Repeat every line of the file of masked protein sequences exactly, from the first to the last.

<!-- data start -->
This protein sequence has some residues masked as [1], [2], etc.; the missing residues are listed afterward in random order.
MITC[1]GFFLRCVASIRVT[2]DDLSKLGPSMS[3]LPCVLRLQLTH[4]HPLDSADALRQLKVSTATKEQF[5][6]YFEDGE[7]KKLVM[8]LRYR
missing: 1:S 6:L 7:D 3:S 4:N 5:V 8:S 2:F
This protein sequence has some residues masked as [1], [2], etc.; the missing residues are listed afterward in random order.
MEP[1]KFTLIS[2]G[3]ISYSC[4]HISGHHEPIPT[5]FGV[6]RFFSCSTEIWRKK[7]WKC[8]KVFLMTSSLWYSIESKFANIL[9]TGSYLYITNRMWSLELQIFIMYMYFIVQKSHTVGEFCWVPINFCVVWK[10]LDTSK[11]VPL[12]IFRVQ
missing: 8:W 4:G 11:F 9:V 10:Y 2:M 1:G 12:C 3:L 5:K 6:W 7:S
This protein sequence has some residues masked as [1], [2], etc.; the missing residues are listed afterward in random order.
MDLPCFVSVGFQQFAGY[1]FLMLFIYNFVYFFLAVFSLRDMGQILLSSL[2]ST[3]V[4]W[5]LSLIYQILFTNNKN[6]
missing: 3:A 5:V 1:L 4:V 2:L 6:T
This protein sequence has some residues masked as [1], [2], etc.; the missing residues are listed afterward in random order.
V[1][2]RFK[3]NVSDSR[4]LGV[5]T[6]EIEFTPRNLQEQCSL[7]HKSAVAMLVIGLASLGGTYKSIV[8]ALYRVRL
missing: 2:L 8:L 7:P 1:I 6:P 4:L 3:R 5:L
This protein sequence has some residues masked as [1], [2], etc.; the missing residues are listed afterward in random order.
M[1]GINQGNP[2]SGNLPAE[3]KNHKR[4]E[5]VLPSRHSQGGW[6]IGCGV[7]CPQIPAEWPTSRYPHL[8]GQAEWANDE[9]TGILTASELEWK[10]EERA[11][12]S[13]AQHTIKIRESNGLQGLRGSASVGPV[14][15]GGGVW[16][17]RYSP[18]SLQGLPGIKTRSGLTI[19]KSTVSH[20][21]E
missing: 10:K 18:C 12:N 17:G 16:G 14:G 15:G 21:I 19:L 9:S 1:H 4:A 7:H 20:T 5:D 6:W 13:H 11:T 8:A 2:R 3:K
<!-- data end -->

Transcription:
This protein sequence has some residues masked as [1], [2], etc.; the missing residues are listed afterward in random order.
MITC[1]GFFLRCVASIRVT[2]DDLSKLGPSMS[3]LPCVLRLQLTH[4]HPLDSADALRQLKVSTATKEQF[5][6]YFEDGE[7]KKLVM[8]LRYR
missing: 1:S 6:L 7:D 3:S 4:N 5:V 8:S 2:F
This protein sequence has some residues masked as [1], [2], etc.; the missing residues are listed afterward in random order.
MEP[1]KFTLIS[2]G[3]ISYSC[4]HISGHHEPIPT[5]FGV[6]RFFSCSTEIWRKK[7]WKC[8]KVFLMTSSLWYSIESKFANIL[9]TGSYLYITNRMWSLELQIFIMYMYFIVQKSHTVGEFCWVPINFCVVWK[10]LDTSK[11]VPL[12]IFRVQ
missing: 8:W 4:G 11:F 9:V 10:Y 2:M 1:G 12:C 3:L 5:K 6:W 7:S
This protein sequence has some residues masked as [1], [2], etc.; the missing residues are listed afterward in random order.
MDLPCFVSVGFQQFAGY[1]FLMLFIYNFVYFFLAVFSLRDMGQILLSSL[2]ST[3]V[4]W[5]LSLIYQILFTNNKN[6]
missing: 3:A 5:V 1:L 4:V 2:L 6:T
This protein sequence has some residues masked as [1], [2], etc.; the missing residues are listed afterward in random order.
V[1][2]RFK[3]NVSDSR[4]LGV[5]T[6]EIEFTPRNLQEQCSL[7]HKSAVAMLVIGLASLGGTYKSIV[8]ALYRVRL
missing: 2:L 8:L 7:P 1:I 6:P 4:L 3:R 5:L
This protein sequence has some residues masked as [1], [2], etc.; the missing residues are listed afterward in random order.
M[1]GINQGNP[2]SGNLPAE[3]KNHKR[4]E[5]VLPSRHSQGGW[6]IGCGV[7]CPQIPAEWPTSRYPHL[8]GQAEWANDE[9]TGILTASELEWK[10]EERA[11][12]S[13]AQHTIKIRESNGLQGLRGSASVGPV[14][15]GGGVW[16][17]RYSP[18]SLQGLPGIKTRSGLTI[19]KSTVSH[20][21]E
missing: 10:K 18:C 12:N 17:G 16:G 14:G 15:G 21:I 19:L 9:S 1:H 4:A 7:H 20:T 5:D 6:W 13:H 11:T 8:A 2:R 3:K